I am seeing something odd with storing doubles in a dictionary, and am confused as to why.
Here's the code:
Dictionary<string, double> a = new Dictionary<string, double>(); a.Add("a", 1e-3); if (1.0 < a["a"] * 1e3) Console.WriteLine("Wrong"); if (1.0 < 1e-3 * 1e3) Console.WriteLine("Wrong");
The second if statement works as expected; 1.0 is not less than 1.0. Now, the first if statement evaluates as true. The very odd thing is that when I hover over the if, the intellisense tells me false, yet the code happily moves to the Console.WriteLine.
This is for C# 3.5 in Visual Studio 2008.
Is this a floating point accuracy problem? Then why does the second if statement work? I feel I am missing something very fundamental here.
Any insight is appreciated.
Edit2 (Re-purposing question a little bit):
I can accept the math precision problem, but my question now is: why does the hover over evaluate properly? This is also true of the intermediate window. I paste the code from the first if statement into the intermediate window and it evaluates false.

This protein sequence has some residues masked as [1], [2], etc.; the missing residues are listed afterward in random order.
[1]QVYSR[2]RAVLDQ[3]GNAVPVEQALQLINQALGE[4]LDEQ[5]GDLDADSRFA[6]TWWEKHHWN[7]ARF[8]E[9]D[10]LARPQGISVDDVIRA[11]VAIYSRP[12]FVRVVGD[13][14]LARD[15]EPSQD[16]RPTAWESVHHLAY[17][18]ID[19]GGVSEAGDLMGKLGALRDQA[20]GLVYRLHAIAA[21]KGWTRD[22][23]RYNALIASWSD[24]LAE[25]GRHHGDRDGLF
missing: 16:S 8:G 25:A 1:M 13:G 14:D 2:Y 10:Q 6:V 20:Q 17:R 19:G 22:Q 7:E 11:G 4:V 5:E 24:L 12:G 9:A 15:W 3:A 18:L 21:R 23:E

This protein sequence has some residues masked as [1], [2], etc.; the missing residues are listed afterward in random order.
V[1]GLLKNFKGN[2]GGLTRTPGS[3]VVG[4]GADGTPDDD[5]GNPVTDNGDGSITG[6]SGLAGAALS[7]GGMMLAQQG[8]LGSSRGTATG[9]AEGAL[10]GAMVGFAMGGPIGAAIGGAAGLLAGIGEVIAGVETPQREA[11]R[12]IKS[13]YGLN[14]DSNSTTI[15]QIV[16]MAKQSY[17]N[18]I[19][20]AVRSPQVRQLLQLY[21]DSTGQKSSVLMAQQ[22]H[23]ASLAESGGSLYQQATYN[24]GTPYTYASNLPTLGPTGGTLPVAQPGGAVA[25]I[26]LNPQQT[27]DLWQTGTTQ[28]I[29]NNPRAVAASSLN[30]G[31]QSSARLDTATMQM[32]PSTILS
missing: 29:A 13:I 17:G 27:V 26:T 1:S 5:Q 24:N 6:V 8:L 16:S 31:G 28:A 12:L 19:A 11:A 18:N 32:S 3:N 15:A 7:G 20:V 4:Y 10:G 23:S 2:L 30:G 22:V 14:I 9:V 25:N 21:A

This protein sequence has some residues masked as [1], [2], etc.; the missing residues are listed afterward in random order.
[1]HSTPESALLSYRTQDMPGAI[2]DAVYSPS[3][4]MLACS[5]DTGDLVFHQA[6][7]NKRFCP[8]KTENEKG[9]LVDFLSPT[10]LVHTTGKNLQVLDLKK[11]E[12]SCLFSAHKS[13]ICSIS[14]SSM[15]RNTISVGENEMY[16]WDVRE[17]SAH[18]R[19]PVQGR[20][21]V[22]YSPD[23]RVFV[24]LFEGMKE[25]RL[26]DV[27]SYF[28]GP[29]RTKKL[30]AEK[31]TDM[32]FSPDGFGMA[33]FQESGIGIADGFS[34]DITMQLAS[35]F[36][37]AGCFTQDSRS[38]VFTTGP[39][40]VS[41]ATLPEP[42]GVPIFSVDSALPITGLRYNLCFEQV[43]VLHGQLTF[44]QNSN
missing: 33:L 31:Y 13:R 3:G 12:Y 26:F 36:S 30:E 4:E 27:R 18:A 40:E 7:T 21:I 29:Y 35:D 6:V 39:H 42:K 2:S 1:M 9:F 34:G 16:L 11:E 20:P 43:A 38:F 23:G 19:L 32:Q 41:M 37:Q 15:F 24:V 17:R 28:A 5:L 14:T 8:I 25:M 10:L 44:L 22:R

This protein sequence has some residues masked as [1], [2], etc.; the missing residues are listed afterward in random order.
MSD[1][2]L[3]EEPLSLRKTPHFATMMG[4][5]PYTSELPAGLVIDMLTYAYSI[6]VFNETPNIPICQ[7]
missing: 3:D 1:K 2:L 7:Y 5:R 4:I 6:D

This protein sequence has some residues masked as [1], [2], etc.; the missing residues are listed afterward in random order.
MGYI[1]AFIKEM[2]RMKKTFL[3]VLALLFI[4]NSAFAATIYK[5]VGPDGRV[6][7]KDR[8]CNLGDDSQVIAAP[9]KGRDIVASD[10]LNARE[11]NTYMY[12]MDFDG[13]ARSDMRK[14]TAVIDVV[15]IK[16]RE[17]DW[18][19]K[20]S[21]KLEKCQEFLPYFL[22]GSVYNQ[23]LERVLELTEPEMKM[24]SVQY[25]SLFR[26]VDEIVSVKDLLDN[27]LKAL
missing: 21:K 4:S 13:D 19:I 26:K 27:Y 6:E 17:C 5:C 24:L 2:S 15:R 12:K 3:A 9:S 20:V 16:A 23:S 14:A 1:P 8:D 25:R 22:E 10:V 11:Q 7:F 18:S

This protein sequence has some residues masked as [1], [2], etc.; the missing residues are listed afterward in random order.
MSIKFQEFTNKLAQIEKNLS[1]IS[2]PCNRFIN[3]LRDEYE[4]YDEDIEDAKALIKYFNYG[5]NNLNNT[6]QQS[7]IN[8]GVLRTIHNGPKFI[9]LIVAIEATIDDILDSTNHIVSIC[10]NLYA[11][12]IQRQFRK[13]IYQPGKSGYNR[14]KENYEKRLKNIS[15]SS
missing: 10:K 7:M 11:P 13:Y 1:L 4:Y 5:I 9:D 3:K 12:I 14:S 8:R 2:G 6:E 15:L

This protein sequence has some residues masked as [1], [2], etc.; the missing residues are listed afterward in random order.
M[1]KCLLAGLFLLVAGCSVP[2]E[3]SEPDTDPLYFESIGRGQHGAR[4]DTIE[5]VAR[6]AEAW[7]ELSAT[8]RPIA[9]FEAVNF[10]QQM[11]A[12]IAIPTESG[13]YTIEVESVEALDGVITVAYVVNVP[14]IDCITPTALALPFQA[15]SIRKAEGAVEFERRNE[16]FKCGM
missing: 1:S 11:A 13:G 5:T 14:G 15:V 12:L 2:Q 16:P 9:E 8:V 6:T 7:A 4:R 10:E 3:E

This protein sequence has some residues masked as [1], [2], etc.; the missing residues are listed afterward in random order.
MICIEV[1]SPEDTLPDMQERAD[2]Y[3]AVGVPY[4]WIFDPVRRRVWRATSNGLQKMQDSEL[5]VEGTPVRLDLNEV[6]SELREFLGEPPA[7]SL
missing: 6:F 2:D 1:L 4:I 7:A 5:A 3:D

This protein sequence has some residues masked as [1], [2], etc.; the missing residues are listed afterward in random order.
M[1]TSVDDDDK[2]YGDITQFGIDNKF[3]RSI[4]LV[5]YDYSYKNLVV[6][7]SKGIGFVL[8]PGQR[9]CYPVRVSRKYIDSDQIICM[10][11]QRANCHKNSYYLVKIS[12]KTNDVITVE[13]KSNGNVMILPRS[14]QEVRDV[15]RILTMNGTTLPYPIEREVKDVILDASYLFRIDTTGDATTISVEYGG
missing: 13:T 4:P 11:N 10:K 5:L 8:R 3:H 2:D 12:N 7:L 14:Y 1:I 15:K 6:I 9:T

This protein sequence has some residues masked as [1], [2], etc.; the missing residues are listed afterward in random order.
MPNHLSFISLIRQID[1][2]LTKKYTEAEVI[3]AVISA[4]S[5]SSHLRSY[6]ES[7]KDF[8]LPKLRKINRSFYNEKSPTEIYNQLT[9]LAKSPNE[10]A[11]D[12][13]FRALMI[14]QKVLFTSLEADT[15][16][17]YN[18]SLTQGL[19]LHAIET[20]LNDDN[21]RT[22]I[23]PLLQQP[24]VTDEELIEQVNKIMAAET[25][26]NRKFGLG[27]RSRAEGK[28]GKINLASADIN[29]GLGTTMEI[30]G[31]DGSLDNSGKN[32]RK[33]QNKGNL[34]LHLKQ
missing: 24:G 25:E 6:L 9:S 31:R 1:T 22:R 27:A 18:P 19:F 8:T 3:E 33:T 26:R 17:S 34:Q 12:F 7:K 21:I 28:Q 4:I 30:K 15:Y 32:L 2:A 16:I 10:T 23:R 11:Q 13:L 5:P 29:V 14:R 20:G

First of all, thanks very much for all the great answers.
I am also having problems recreating this in another project on the same machine. Looking at the project settings, I see no differences. Looking at the IL between the projects, I see no differences. Looking at the disassembly, I see no apparent differences (besides memory addresses). Yet when I debug the original project, I see:
The immediate window tells me the if is false, yet the code falls into the conditional.
At any rate, the best answer, I think, is to prepare for floating point arithmetic in these situations. The reason I couldn't let this go has more to do with the debugger's calculations differing from the runtime. So thanks very much to Brian Gideon and stephentyrone for some very insightful comments.